Sunday, June 21, 2009

Reciprocal Discipline For Nurses

The full Massachusetts Supreme Judicial Court rejected as premature a nurse's objections in a reciprocal discipline licensing proceeding. The opinion:

In a reciprocal discipline proceeding, the Board of Registration in Nursing (board) indefinitely suspended Penelope Lankheim's license to practice as a registered nurse in Massachusetts. That proceeding was based on Lankheim's voluntary relinquishment of her license after disciplinary proceedings in the State of Florida. Lankheim sought judicial review in the county court...[a] single justice of this court ruled that the board was authorized to impose reciprocal discipline based on Lankheim's voluntary relinquishment of her Florida license. However, he remanded for "reconsideration of the question of sanction without regard to the vigor with which Lankheim opposed the existence of discipline in Florida." Lankheim appealed to the full court.

The board has moved to dismiss the appeal on the ground that the single justice's decision was interlocutory. It is well established that, in an action seeking judicial review of an administrative agency's decision, no appeal lies from a decision of the trial court remanding the matter to the agency for further proceedings where "the administrative tribunal has choices to make about the result, in nuance and fundamental conclusion." "An order of remand ... is ... not final, particularly when the operative verb in the order has been 'reconsider.' " Lankheim argues that the order of remand is final and appealable because the board's discretion is limited in that it may no longer consider one of the aggravating factors on which it relied. However, Lankheim misstates the principle on which she relies: a judicial order remanding a matter to an administrative agency may be deemed an appealable judgment when "the administrative body [is] given no discretion, being ordered to decide the matter in controversy in a manner specified by the court." The single justice's order of remand did not direct the board to impose a particular sanction on Lankheim. The order merely removed one factor from the board's consideration and left the board with ample discretion to evaluate the remaining facts and circumstances in the case. Accordingly, Lankheim may not appeal from the single justice's order remanding the matter to the board for reconsideration of the appropriate sanction, as it was not a final judgment. (citations omitted)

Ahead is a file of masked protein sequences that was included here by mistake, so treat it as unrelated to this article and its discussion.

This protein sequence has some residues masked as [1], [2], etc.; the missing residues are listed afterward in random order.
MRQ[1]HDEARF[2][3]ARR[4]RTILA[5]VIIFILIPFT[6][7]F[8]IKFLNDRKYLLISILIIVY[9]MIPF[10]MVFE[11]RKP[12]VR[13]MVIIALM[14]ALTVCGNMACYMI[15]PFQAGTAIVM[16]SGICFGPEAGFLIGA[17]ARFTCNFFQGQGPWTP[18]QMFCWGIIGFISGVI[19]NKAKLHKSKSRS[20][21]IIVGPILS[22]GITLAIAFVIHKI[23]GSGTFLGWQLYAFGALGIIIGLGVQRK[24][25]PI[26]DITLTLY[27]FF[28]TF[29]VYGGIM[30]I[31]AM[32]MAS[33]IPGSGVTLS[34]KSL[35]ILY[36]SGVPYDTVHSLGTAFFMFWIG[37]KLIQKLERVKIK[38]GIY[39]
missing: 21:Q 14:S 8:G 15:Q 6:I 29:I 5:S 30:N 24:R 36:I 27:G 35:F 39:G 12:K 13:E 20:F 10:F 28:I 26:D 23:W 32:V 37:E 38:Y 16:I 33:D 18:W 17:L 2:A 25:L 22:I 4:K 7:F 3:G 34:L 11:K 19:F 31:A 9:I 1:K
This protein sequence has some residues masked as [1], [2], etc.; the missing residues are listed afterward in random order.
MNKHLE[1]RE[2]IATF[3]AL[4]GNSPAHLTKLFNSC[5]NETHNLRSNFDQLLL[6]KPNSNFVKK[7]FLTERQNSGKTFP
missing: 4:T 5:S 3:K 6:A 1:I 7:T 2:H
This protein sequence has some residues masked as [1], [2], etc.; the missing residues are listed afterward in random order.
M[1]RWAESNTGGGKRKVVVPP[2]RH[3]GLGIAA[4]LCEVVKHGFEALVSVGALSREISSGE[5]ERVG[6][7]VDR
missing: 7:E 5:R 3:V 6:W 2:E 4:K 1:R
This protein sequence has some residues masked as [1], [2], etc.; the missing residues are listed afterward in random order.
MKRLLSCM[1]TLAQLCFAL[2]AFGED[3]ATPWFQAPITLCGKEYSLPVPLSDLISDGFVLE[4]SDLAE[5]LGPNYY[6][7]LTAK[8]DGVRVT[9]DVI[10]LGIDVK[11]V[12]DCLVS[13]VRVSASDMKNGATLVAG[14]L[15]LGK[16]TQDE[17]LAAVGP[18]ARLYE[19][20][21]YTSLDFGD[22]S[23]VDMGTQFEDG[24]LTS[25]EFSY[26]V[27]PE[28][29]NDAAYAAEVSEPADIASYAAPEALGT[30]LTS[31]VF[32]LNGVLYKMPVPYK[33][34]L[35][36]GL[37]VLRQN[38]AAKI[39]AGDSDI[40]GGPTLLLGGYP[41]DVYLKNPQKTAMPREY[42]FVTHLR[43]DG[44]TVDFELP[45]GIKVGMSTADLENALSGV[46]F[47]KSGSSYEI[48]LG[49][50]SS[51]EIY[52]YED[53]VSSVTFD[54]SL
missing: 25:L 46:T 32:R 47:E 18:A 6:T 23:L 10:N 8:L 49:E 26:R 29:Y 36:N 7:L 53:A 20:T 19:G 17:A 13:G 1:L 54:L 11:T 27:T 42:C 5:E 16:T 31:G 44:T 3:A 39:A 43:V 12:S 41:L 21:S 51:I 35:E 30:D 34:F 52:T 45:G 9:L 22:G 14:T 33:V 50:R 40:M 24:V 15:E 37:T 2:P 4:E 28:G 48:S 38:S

The case is Lankheim v. Board of Registration in Nursing, decided June 19. (Mike Frisch)

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Comments

What a bunch of mumbo jumbo

Posted by: Peary Brown | Jun 6, 2014 8:37:59 AM

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